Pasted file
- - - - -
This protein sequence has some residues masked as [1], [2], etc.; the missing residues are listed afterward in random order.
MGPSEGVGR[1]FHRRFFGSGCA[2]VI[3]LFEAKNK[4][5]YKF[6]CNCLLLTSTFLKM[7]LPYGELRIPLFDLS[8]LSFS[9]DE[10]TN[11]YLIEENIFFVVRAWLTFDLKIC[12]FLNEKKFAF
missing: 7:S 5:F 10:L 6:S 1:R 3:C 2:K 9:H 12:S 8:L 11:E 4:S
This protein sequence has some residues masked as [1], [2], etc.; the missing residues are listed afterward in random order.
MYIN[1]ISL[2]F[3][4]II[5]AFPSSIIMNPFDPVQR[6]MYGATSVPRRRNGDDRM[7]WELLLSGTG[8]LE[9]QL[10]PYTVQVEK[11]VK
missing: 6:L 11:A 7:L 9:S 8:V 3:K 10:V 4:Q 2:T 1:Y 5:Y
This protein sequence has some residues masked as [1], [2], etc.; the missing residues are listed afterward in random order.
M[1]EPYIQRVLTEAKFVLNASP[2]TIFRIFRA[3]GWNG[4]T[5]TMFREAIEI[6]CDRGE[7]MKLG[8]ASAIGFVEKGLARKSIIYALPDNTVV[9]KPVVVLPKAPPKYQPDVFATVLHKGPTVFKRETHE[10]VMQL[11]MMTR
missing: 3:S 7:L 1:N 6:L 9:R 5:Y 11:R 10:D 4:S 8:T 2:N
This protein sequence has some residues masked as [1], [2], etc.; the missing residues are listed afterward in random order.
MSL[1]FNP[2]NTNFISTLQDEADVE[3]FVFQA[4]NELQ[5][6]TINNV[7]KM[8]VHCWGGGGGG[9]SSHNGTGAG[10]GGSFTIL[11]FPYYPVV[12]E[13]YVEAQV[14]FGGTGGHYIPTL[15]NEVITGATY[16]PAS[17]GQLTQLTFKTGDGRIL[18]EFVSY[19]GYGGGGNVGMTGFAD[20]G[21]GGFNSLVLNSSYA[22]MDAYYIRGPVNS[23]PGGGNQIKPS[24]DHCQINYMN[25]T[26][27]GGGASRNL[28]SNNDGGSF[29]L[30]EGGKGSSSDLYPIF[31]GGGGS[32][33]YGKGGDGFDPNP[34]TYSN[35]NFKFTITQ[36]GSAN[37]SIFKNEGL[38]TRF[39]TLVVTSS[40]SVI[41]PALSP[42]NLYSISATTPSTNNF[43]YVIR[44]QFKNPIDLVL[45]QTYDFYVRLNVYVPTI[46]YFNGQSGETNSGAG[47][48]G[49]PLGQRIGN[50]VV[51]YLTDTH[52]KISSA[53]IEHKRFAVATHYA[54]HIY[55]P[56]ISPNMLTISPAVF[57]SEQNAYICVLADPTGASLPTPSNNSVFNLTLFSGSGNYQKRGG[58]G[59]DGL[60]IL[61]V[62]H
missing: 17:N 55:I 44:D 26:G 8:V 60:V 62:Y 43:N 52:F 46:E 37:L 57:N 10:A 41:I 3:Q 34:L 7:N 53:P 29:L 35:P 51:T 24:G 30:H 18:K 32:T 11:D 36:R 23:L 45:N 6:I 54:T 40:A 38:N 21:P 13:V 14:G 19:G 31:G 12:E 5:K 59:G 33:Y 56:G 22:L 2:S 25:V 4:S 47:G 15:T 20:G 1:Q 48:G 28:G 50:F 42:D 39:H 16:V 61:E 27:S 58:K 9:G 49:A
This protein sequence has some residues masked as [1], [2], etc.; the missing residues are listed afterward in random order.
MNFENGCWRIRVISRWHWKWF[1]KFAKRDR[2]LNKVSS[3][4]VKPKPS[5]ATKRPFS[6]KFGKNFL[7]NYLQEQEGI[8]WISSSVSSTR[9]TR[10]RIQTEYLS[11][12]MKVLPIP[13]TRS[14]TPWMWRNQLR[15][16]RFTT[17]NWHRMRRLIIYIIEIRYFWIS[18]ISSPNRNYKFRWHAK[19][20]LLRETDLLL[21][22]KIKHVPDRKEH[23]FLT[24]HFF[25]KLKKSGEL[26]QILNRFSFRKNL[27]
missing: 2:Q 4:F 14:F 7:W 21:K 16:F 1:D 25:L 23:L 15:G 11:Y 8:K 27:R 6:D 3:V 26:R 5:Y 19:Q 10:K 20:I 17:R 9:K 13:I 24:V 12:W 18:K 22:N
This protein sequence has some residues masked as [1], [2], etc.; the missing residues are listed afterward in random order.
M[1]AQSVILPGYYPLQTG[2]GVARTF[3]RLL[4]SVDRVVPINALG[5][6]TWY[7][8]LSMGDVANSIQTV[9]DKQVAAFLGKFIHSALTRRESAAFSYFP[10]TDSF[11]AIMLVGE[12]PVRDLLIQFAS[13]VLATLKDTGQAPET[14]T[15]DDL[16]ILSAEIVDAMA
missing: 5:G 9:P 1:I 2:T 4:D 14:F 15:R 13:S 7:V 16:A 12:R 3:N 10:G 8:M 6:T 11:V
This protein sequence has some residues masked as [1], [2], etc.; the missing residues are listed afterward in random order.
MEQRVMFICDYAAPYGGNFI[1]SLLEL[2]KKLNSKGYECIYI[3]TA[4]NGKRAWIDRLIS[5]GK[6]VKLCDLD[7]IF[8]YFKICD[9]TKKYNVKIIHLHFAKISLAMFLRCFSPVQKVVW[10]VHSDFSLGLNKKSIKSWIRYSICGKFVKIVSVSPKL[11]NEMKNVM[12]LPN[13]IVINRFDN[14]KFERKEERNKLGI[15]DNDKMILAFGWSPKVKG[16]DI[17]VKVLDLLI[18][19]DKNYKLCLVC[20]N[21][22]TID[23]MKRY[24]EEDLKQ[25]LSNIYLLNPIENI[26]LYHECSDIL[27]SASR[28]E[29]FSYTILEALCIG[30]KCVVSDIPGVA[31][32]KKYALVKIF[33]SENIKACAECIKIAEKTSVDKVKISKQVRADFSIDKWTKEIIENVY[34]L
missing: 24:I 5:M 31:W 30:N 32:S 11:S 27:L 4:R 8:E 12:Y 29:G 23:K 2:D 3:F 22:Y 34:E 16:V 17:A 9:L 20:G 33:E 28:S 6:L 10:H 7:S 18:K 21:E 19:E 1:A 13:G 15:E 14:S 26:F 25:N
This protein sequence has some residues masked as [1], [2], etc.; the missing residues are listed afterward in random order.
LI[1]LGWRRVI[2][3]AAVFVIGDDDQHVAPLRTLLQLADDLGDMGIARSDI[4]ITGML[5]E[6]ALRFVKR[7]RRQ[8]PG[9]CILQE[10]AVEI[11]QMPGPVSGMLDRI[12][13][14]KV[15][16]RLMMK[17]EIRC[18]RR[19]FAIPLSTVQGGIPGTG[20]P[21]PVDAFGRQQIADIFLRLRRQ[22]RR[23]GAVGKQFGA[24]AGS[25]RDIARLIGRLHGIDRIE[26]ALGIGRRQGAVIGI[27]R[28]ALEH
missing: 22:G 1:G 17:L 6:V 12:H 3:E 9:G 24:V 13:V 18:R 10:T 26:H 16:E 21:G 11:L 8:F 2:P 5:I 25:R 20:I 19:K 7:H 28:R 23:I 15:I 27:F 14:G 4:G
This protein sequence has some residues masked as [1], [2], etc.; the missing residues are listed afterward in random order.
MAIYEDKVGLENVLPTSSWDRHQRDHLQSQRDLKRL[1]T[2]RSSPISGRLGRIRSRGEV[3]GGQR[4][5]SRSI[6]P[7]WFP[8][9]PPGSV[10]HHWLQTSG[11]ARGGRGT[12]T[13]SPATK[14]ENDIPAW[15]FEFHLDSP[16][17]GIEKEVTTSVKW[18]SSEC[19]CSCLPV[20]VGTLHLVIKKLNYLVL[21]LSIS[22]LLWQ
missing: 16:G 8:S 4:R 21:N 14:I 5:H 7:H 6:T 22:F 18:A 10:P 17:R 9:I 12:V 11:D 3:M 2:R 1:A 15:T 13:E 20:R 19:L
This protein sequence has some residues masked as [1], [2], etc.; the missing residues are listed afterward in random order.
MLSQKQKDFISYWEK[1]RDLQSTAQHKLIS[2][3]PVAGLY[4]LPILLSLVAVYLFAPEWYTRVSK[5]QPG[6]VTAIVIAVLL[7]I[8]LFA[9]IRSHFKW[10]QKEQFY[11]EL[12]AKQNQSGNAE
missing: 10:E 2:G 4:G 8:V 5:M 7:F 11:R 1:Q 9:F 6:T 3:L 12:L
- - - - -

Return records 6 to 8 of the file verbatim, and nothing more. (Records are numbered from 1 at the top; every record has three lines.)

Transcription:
This protein sequence has some residues masked as [1], [2], etc.; the missing residues are listed afterward in random order.
M[1]AQSVILPGYYPLQTG[2]GVARTF[3]RLL[4]SVDRVVPINALG[5][6]TWY[7][8]LSMGDVANSIQTV[9]DKQVAAFLGKFIHSALTRRESAAFSYFP[10]TDSF[11]AIMLVGE[12]PVRDLLIQFAS[13]VLATLKDTGQAPET[14]T[15]DDL[16]ILSAEIVDAMA
missing: 5:G 9:P 1:I 2:T 4:D 14:F 15:R 13:S 7:V 16:A 12:R 3:N 10:G 8:M 6:T 11:V
This protein sequence has some residues masked as [1], [2], etc.; the missing residues are listed afterward in random order.
MEQRVMFICDYAAPYGGNFI[1]SLLEL[2]KKLNSKGYECIYI[3]TA[4]NGKRAWIDRLIS[5]GK[6]VKLCDLD[7]IF[8]YFKICD[9]TKKYNVKIIHLHFAKISLAMFLRCFSPVQKVVW[10]VHSDFSLGLNKKSIKSWIRYSICGKFVKIVSVSPKL[11]NEMKNVM[12]LPN[13]IVINRFDN[14]KFERKEERNKLGI[15]DNDKMILAFGWSPKVKG[16]DI[17]VKVLDLLI[18][19]DKNYKLCLVC[20]N[21][22]TID[23]MKRY[24]EEDLKQ[25]LSNIYLLNPIENI[26]LYHECSDIL[27]SASR[28]E[29]FSYTILEALCIG[30]KCVVSDIPGVA[31][32]KKYALVKIF[33]SENIKACAECIKIAEKTSVDKVKISKQVRADFSIDKWTKEIIENVY[34]L
missing: 24:I 5:M 31:W 30:N 32:S 11:S 27:L 4:R 8:E 12:Y 29:G 23:K 2:D 3:F 22:Y 34:E 16:V 17:A 9:L 20:G 33:E 28:S 6:L 10:H 7:S 18:K 21:E 19:E 1:A 13:G 15:E 14:S 26:F 25:N
This protein sequence has some residues masked as [1], [2], etc.; the missing residues are listed afterward in random order.
LI[1]LGWRRVI[2][3]AAVFVIGDDDQHVAPLRTLLQLADDLGDMGIARSDI[4]ITGML[5]E[6]ALRFVKR[7]RRQ[8]PG[9]CILQE[10]AVEI[11]QMPGPVSGMLDRI[12][13][14]KV[15][16]RLMMK[17]EIRC[18]RR[19]FAIPLSTVQGGIPGTG[20]P[21]PVDAFGRQQIADIFLRLRRQ[22]RR[23]GAVGKQFGA[24]AGS[25]RDIARLIGRLHGIDRIE[26]ALGIGRRQGAVIGI[27]R[28]ALEH
missing: 22:G 1:G 17:L 6:V 12:H 3:E 9:G 24:V 13:V 18:R 10:T 26:H 16:E 21:G 11:L 8:F 2:P 5:I 25:R 20:I 19:K 7:H 28:R 23:I 15:I 27:F 14:G 4:G